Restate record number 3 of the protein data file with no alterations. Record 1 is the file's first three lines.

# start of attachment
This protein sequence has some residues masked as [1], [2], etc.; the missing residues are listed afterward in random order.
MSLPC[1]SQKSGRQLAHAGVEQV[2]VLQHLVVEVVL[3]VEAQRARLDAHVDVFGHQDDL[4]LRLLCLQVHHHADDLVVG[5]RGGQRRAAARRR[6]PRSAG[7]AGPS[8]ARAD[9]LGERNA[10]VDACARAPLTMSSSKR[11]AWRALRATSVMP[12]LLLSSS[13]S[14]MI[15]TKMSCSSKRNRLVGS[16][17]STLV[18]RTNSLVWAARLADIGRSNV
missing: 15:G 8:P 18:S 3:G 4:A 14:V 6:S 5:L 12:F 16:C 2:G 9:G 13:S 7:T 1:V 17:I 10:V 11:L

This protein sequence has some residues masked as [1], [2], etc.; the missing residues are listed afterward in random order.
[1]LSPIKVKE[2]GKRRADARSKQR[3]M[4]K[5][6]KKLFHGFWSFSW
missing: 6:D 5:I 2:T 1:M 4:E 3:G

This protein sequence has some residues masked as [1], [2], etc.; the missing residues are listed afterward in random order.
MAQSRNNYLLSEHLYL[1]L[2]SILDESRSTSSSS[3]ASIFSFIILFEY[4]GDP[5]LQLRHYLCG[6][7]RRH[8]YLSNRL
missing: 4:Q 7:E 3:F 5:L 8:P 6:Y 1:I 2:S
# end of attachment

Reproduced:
This protein sequence has some residues masked as [1], [2], etc.; the missing residues are listed afterward in random order.
MAQSRNNYLLSEHLYL[1]L[2]SILDESRSTSSSS[3]ASIFSFIILFEY[4]GDP[5]LQLRHYLCG[6][7]RRH[8]YLSNRL
missing: 4:Q 7:E 3:F 5:L 8:P 6:Y 1:I 2:S